Description of the Related Art Helical antennas generally consist of a single conductor or multiple conductors (multi-filar) wound into a helical shape. Although such antennas can radiate in many modes, the axial mode is most commonly used. The axial mode generates maximum radiation along the helix axis. By constructing the helix such that the helix's circumference is on the order of one wavelength of the radiation being emitted, the helix will radiate in the axial mode. The radiation emitted from a helical antenna is circularly polarized with the handedness of the

polarization determined by the handedness in which the helix is wound.

Figure 11 graphically depicts the substantially overlapping apertures (700,710) of a first helical radiator 720 and second helical radiator 730. The first and second helical radiators (720,730) have first and second radiation apertures (700,710), respectively. The first radiation aperture 700 and the second radiation aperture 710 substantially overlap to form an aperture overlap region 720.

The first helical radiator 720 is spaced apart from the second helical radiator 730 by a radiator spacing L.

As the radiator spacing L decreases from A, the aperture overlap region 720 correspondingly increases in size. This increase in the aperture overlap region 720 decreases the effective aperture of the antenna array. The effective aperture is the union of the first radiation aperture 700 and second radiation aperture 710.

Figure 12 shows a conventional two helical element antenna array having a first helical radiator 820 and second helical radiator 830. The first and second helical radiators (820, 830) have first and second radiation apertures (800,810).

By spacing the first helical radiator 820 apart from the second helical radiator 830 by a radiator spacing L' that is approximately a wavelength X, the aperture overlap region 720 (shown in Figure 11) may be avoided. Thus, the effective aperture of the antenna array shown in Figure 12

is at a maximum because the aperture overlap region does not occur. Such a large radiator spacing L', however, increases the size of the antenna array. Because compact antenna arrays are advantageous, such an increase in size should be avoided.

When compared with a single helical element antenna, the dual helical element antenna shown in Figure 12 has an effective aperture and gain which is twice (3 dB) that of the single element helical antenna. As the spacing L' is reduced, the effective aperture of the two helical element antenna quickly approaches the effective aperture of a single helical antenna. When the two helical radiators 820, 830 are spaced apart by approximately one wavelength of the signal to be radiated, however, the size of the antenna increases. Such size increases are undesirable.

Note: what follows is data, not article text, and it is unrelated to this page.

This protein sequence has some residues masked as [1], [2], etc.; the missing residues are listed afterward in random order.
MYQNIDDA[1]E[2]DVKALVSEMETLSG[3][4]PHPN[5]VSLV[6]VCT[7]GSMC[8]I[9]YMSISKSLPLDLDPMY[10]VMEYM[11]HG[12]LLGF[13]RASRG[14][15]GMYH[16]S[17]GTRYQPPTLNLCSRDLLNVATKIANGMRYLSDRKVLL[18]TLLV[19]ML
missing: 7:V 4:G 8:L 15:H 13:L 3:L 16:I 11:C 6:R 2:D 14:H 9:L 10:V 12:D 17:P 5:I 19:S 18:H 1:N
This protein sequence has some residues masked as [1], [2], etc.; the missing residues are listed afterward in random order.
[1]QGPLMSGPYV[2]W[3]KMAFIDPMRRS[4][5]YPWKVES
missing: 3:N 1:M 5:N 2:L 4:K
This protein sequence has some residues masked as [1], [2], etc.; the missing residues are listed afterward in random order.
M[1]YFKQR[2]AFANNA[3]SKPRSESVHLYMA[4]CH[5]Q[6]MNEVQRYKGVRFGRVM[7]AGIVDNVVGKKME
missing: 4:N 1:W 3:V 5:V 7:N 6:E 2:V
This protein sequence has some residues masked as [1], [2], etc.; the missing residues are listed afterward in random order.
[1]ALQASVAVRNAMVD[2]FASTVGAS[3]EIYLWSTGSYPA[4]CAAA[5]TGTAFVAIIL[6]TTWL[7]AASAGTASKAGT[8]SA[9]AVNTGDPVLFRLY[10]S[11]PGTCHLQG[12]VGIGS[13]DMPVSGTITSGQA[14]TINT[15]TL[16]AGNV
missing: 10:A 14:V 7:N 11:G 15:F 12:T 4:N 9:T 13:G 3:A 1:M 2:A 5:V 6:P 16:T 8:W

SUMMARY OF THE INVENTION Accordingly, a primary object of the present invention is to provide a multiple helical element antenna having increased effective aperture and decreased size.

It is a further object to provide a method of efficiently radiating a signal from a multiple helical element antenna having compact size.

The objects of the present invention are fulfilled by providing an antenna including a first helical radiator having a first helix axis, a second helical radiator having a second helix axis spaced apart from the first helix axis by a distance substantially equal to half of an operating

wavelength of a signal being transmitted or received by the first and second helical radiators, wherein the first helix axis is not parallel to the second helix axis. More particularly, the first helix axis is tilted by an inclination angle with respect to the second helix axis.

Alternatively, the objects of the present invention are fulfilled by providing an antenna including first, second and third helical radiators having first, second and third helix axes, respectively, wherein the second helix axis is spaced apart from the first helix axis by a distance substantially equal to X/2, wherein the third helix axis is spaced apart from the second helix axis by a distance substantially equal to X/2 and wherein the first helix axis is not parallel to the second helix axis and further wherein the third helix axis is not parallel to the second helix axis. More particularly, the first helix axis is tilted by a first inclination angle with respect to the second helix axis and the third helix axis is tilted by a second inclination angle with respect to the second helix axis.

The objects of the present invention are further achieved by providing a method of efficiently radiating and receiving a signal of wavelength X along an antenna including the steps of delivering the signal to a first helical radiator having a first helix axis, delivering the signal to a second helical radiator having a second helix axis, spacing the first helix axis at a distance substantially equal to X/2 from the second helix axis, and

tilting the first helix axis relative to the second helix axis such that the first helix axis is not parallel to the second helix axis.

Alternatively, the objects of the present invention are further achieved by providing a method which includes the steps of delivering a signal of wavelength X to a first, second and third helical radiators having first, second and third helix axes; spacing the first helix axis at a distance substantially equal to X/2 from the second helix axis; spacing the third helix axis at a distance substantially equal to X/2 from the second helix axis; a first tilting step for inclining the first helix axis relative to the second helix axis such that the first helix axis is not parallel to the second helix axis; and a second tilting step for inclining the third helix axis relative to the second helix axis such that the third helix axis is not parallel to the second helix axis.